See this pipe? The water coming out of it
is called urban storm water runoff. As urban storm water runoff washes over lawns and gardens,
it picks up pesticides along the way. The problem is when this contaminated water ends
up in the Lower Chippewa River. According to the Wisconsin DNR “A pesticide is any
substance used to control or repel a pest or to prevent the damage that pests may cause.
When pesticides are applied to lawns and gardens, they can be washed away by rainfall. Application
of pesticides right before it rains increases the contamination of runoff that flows into
nearby rivers and streams via drainage pipes. Some contaminated water travels to storm water
detention facilities where contaminates have time to settle out and are removed from the
water supply. However, older neighborhoods do not have these facilities, and the storm
water flows directly into a drainage pipe which empties directly into local rivers,
lakes, and streams. Pesticides found in urban storm water runoff do not pass through the
wastewater treatment plant, but go into the river untreated. Pesticides applied to lawns
wash off from rainfall and flow into storm sewers. Some water goes into storm water detention
facilities, but most of the water flows into drainage pipes that empty directly into the
Chippewa River. Broad-spectrum pesticides are harmful to many different organisms. Even
small amounts of the herbicide glyphosate can kill aquatic animals and plants. Glyphosate
is also dangerous to land-inhibiting plants, animals, and soil microorganisms. Without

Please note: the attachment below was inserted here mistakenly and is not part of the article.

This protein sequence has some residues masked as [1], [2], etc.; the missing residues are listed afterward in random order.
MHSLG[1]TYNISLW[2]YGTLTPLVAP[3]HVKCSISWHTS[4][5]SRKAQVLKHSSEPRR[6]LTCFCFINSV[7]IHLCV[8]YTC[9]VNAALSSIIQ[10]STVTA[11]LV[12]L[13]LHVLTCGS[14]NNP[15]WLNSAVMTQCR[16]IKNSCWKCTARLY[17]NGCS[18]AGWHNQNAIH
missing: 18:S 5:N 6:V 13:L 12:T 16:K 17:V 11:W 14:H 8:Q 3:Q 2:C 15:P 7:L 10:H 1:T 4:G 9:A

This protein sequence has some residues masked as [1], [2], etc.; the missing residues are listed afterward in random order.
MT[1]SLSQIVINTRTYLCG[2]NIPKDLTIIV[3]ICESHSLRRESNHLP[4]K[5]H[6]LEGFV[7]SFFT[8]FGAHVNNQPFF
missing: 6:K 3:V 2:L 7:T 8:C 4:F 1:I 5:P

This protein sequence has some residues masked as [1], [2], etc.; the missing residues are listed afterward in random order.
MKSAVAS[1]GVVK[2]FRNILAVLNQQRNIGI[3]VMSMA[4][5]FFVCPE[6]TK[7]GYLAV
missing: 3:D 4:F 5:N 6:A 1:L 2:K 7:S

these species, the balanced ecosystem and biodiversity of Eau Claire and the Chippewa
River can be damaged. Pesticides have both short and long term health effects. Human
exposure to glyphosate during pregnancy can result in the degradation of umbilical, placental,
and embryonic cells. Environmental hazards listed on the label are to be followed carefully
whenever a pesticide is used. Treat only for specific pests instead of using a broad-spectrum
pesticide that kills everything. The best way to prevent pesticide pollution is to avoid
using pesticides altogether. There are many ways to minimize pesticide contamination in
urban storm water runoff that can be implemented in your own lawn and garden. Build a rain
garden to help filter out harmful chemicals in storm water runoff. Redirect roof downspouts
to grassy areas, instead of paved surfaces, to increase absorption into the soil and prevent
runoff. Handpick weeds to eliminate pesticides on your lawn. Put mulch around trees and shrubs
to prevent weeds from growing. Use native plant varieties. These plants are usually
more hardy, resist disease and infestation, and use less water. Ladybug and praying-mantis
larvae eat aphids, so introducing these bugs can help keep the aphids away. These helpful
insects are available at many gardening stores. It is possible to have a lush and healthy
lawn and garden without the use of pesticides!